The Toad in the Snow
Lessons From My Dogs
The Toad in the Snow
Spring has gently touched central Virginia and as I go to sleep I hear the chorus of peepers outside just as I hear the birds singing at daybreak.
Although spring came early to us, on February 19th spring was no where in sight as the skies dumped down six inches of glorious soft snow—snow that had eluded us all winter long. The next day, I took the dogs out into this magical white world. We walked over snow-covered trails behind our house, untouched by footsteps until we came along. The sun’s rays reflected off a white world and I felt the snow’s softness; I felt its strength. I loved the silence it brought with it. I was walking, thinking these thoughts when I saw the toad. The toad sat right in the middle of the trail before us, its frozen body, normally such a symbol of decadent warmth, absurd against the white. I approached, considering nature’s harsh ways and the fate of a toad which had succumb to freezing temperatures. I pulled up the dogs to prevent them from investigating its body. Thinking of my sister, great frog and toad aficionado, I bent to scoop it up and honour its short toad life.
What happened next brought tears to my eyes. As I crouched down to examine this spectral vision, the toad bowed its head before me, closing its eyes and hunching its gelid back. It was alive. The incongruity of a toad on snow awed me, and I, too, stood frozen for a moment. Then I reached out, scooping the brown body into my hands, warming his amphibian frame. And…slipped him into my pocket.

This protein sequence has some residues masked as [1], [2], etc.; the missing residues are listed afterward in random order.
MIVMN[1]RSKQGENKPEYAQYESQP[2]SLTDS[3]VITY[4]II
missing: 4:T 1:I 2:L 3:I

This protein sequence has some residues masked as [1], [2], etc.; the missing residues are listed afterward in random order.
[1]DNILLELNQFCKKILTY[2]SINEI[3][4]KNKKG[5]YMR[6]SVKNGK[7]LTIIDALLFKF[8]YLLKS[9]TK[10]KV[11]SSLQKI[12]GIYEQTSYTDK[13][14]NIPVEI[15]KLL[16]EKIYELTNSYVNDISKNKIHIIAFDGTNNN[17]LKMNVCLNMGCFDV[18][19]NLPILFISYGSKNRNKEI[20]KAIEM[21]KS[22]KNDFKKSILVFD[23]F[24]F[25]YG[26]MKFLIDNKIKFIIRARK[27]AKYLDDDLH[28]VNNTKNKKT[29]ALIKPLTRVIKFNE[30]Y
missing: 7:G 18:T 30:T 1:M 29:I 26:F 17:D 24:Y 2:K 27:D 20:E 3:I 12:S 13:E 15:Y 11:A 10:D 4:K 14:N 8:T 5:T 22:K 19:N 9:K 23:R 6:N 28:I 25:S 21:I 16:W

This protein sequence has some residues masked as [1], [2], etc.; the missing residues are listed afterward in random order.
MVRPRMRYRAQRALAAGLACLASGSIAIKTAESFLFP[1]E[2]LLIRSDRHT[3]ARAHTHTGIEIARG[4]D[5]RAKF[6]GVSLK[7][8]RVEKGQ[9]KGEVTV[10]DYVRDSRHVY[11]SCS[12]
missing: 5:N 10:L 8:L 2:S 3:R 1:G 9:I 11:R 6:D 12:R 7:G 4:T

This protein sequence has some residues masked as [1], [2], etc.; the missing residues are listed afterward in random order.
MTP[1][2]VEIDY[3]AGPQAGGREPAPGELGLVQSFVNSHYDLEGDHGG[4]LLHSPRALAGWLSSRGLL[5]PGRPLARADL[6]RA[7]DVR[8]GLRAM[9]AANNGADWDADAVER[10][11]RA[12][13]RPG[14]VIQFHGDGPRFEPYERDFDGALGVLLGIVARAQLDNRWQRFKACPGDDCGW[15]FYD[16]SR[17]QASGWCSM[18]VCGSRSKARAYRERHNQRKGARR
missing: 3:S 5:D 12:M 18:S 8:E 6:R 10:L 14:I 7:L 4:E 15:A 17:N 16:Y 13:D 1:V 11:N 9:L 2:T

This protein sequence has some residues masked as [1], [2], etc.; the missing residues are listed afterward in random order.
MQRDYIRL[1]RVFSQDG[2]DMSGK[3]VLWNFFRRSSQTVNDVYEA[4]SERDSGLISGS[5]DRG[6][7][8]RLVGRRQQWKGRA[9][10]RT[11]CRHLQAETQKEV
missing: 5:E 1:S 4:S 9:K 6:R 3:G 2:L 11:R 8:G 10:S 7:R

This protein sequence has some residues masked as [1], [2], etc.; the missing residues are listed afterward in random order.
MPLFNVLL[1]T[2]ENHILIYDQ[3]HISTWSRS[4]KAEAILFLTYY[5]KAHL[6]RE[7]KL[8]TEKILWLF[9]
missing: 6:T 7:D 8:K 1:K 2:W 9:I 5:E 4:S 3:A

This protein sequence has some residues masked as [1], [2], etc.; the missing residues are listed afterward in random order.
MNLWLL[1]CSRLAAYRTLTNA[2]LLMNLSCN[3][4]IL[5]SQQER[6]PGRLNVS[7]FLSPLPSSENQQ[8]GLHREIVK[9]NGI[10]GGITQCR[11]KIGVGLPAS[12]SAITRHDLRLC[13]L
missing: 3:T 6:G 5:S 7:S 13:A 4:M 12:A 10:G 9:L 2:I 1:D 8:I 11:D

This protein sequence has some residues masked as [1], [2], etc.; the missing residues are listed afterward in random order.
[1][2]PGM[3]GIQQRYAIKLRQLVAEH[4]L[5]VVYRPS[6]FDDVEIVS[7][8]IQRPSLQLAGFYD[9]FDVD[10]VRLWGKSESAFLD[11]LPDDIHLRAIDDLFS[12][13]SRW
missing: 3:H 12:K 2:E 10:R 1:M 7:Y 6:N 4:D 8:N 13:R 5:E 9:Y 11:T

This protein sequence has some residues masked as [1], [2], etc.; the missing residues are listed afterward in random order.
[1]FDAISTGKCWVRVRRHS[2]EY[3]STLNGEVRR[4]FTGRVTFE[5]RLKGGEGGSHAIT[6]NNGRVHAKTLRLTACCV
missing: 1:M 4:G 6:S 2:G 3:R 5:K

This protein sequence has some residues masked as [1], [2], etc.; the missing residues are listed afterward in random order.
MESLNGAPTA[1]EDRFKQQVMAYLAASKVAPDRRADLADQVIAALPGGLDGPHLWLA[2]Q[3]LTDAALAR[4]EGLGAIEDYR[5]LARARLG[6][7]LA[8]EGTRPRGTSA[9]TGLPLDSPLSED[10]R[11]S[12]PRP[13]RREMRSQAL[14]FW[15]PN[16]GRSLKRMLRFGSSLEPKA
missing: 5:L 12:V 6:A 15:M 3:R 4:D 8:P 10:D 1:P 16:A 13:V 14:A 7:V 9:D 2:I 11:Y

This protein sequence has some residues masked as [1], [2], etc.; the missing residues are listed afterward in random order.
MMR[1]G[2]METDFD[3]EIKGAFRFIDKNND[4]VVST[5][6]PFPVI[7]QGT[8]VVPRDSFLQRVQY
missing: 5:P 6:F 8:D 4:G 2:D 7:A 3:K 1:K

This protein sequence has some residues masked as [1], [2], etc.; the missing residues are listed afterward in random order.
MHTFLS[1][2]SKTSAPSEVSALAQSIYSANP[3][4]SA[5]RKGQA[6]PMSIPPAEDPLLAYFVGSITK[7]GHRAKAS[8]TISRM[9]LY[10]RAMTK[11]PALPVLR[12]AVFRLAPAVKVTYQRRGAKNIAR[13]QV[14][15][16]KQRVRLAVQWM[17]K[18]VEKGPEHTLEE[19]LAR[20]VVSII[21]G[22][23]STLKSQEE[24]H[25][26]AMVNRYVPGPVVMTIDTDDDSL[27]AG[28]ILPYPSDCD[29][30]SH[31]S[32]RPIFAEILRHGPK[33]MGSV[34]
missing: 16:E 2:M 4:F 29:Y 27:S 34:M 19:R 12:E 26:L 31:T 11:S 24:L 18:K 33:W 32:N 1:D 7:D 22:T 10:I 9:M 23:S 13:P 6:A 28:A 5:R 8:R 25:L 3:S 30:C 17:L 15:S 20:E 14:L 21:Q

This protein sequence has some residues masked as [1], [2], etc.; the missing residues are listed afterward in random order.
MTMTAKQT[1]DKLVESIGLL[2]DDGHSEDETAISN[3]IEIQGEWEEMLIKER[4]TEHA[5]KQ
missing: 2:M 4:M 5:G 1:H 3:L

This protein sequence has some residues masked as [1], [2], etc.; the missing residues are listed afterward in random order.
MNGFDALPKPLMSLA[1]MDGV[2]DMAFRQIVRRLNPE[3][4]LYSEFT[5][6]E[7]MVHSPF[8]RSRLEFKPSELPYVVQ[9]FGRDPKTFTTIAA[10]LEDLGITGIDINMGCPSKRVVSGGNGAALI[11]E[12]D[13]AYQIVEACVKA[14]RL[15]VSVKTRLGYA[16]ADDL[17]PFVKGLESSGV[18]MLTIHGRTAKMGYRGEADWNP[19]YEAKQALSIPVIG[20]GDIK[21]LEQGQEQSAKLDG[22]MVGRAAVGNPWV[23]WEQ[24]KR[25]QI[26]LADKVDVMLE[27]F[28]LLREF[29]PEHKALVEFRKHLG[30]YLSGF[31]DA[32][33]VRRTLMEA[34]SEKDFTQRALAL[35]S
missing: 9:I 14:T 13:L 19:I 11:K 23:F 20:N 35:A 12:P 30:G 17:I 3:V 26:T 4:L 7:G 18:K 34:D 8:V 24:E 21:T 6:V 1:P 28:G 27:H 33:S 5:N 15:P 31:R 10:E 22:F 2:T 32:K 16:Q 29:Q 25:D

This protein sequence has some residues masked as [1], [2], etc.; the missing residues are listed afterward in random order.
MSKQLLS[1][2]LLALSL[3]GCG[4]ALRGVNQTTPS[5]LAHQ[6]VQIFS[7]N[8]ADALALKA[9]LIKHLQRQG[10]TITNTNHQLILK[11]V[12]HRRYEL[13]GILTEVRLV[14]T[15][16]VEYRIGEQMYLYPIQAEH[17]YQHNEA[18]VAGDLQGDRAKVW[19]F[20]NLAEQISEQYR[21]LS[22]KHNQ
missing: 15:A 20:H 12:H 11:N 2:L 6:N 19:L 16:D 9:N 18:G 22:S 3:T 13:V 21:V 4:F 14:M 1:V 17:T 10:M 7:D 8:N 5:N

A joy began to grow in me then. With the toad safely warming up inside my pocket, I led the dogs through the beautiful world stepping carefully. I had endured a particularly difficult time and this near frozen toad seemed symbolic of rebirth. In Animal Speak, Ted Andrews speaks of frogs and toads as symbols of abundance, fertility and transformation. As we all walked along, the toad began chirping like a chick. But when the chirps subsided, I worried it would suffocate before we made it home. All was well, however and, as my friend regained warmth there in the safety of my pocket, and later in our home, so too did my heart.
I released the toad when the temperatures warmed up, yet wondered about it hopping along or perhaps burrowing beneath leaves when the cold nights returned. But Nature has a wisdom far surpassing my own, and I let my thoughts follow the rhythms of the seasons, and accept.
It is now April. I stepped outside on a brisk morning and there at my feet was a toad.
“Is that… you?” I asked. The little fellow let me stroke his bumpy back, perhaps remembering a hand who, once long ago, offered shelter and warmth. But I will never know. Now, at night there are two of them. They sit under the outside light and await the evening bugs. And I, cozy in my bed, surrounded by three sleeping dogs, can think of the pair of them out there in the warm, bug-laden air so far removed from February’s freezing cold.
The year 2012 has brought challenges for many I know. Therefore, let us all be like the toad in the snow in the face of pain and difficulty: persevere and never give up…for maybe, somewhere, a hand is waiting to reach down and lift us up.